Item description for King Kong Is Back!: An Unauthorized Look at One Humongous Ape! (Smart Pop series) by David Brin...
** COMPLETELY UNAUTHORIZED **
Kong fans will go bananas over this collection of essays on one of film's most powerful and evocative figures. Experts in the fields of race, gender, evolution, special effects, and film explore the legend of King Kong from every angle in this study of the magical and unparalleled original film. From Why has King Kong affected the American consciousness so profoundly? to What does the story say about race, gender, and sexuality? and Why have the sequels failed to re-create the original's allure?, the essayists examine all aspects of this landmark film and its impact on society, culture, and media. Insights into the new version, due out this year by acclaimed Lord of the Rings director Peter Jackson, are also included.
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Est. Packaging Dimensions: Length: 8.9" Width: 6" Height: 0.7" Weight: 0.75 lbs.
Release Date Nov 1, 2005
Publisher Benbella Books
ISBN 1932100644 ISBN13 9781932100648
Availability 0 units.
More About David Brin
David Brin is the author of more than a dozen novels, including six volumes in his award-winning Uplift saga, as well as two short story collections and a nonfiction work, "The Transparent Society," about privacy in the electronic age. His "New York Times" bestseller "The Postman" was the basis for a major motion picture starring Kevin Costner. Brin was a fellow at the California Space Institute and at the Jet Propulsion Lab, studying spacecraft design, cometary physics, and analyses of the likelihood of life in the universe. He now lives in southern California.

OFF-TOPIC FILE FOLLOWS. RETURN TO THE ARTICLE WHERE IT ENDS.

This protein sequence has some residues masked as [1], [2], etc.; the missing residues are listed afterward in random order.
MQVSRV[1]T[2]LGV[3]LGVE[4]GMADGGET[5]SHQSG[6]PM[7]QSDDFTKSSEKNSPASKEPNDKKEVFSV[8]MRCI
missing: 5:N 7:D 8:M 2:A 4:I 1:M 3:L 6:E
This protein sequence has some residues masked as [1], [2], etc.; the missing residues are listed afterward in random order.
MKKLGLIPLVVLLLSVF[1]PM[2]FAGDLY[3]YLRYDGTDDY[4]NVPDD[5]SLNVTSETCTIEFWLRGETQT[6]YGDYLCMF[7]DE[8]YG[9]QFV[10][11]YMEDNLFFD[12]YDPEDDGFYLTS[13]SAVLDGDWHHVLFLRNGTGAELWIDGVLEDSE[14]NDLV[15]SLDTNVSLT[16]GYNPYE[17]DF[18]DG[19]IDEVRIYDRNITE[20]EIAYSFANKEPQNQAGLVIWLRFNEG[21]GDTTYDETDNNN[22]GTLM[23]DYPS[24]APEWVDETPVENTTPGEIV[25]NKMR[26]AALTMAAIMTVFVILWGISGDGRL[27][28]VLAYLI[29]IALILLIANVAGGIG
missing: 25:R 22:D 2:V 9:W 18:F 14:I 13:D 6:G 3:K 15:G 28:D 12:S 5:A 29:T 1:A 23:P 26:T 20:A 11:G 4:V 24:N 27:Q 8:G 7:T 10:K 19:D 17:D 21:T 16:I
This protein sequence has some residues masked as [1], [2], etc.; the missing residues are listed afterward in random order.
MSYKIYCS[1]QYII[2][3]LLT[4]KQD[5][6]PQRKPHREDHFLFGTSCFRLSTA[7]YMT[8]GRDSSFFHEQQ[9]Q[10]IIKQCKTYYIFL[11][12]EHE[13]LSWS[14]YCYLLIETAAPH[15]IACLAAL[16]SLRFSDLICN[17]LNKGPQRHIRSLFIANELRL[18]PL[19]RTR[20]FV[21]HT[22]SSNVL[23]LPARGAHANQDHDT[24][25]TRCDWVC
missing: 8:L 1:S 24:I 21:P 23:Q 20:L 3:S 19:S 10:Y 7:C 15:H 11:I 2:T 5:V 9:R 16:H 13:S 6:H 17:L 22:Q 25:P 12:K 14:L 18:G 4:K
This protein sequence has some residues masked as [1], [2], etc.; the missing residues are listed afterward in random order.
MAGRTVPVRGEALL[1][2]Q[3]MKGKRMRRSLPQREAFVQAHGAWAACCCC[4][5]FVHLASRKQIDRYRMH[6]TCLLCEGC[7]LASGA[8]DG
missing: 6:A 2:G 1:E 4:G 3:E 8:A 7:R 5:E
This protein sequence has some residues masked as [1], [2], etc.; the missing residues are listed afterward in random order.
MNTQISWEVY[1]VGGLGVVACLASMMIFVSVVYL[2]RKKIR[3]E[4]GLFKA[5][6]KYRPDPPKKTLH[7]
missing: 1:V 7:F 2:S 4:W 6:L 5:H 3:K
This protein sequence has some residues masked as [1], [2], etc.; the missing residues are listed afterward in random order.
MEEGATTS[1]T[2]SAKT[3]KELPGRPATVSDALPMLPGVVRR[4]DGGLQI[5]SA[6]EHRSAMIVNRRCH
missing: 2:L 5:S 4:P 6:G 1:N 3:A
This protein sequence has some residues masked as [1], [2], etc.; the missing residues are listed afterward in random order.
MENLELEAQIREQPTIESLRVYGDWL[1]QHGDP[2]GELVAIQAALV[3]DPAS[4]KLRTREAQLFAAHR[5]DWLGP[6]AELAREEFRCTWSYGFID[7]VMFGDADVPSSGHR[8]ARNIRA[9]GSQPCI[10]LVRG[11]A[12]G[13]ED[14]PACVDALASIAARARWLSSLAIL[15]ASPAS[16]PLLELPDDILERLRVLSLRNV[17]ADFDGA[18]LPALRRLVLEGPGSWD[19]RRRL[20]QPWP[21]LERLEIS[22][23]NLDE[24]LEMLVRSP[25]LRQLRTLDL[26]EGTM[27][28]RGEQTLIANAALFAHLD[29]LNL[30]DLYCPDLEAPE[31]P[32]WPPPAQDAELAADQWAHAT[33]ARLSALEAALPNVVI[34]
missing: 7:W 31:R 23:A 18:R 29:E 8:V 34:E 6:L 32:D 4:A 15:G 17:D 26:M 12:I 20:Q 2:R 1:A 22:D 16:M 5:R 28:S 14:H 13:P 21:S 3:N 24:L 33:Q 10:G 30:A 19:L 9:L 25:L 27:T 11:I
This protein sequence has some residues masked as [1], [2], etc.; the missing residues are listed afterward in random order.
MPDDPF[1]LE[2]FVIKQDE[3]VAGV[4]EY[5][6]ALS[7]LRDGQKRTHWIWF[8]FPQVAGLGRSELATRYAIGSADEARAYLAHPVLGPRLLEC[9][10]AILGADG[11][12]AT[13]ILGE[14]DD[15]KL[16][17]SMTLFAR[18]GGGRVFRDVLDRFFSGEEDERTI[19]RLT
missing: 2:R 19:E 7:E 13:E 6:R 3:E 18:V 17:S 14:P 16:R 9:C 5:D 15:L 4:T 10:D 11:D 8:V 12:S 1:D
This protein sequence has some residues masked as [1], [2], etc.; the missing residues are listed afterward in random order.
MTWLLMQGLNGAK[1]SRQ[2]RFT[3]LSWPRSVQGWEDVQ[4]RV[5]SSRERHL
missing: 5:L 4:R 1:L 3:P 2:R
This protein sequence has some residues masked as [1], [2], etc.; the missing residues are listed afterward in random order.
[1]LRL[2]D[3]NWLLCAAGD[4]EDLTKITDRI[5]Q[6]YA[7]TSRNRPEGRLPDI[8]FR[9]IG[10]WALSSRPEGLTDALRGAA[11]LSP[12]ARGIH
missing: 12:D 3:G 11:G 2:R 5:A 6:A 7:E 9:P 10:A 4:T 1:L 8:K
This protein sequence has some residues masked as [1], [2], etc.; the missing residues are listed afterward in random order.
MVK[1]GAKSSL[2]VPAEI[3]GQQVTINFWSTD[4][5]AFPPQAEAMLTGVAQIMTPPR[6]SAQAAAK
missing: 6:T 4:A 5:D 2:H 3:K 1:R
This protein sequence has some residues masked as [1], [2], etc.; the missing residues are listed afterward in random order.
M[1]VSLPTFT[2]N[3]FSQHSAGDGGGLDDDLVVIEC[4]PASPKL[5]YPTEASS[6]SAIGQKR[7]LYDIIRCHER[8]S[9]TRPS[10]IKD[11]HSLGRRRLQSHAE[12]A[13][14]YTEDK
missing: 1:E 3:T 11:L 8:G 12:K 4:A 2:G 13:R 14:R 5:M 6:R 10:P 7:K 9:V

David Brin currently resides in Los Angeles, in the state of California. David Brin was born in 1950.
David Brin has published or released items in the following series...
Reviews - What do customers think about King Kong Is Back!: An Unauthorized Look at One Humongous Ape! (Smart Pop series)?
"Whatever happened to Fay Wray?" Jan 3, 2007
King Kong Is Back! And it's a lot of fun to read!
The three sections of the book form a recapitulation of the film-going experience, from being a kid watching King Kong on TV for the first time, to the discovery (or invention) of the "deeper meanings" of the film as an adult.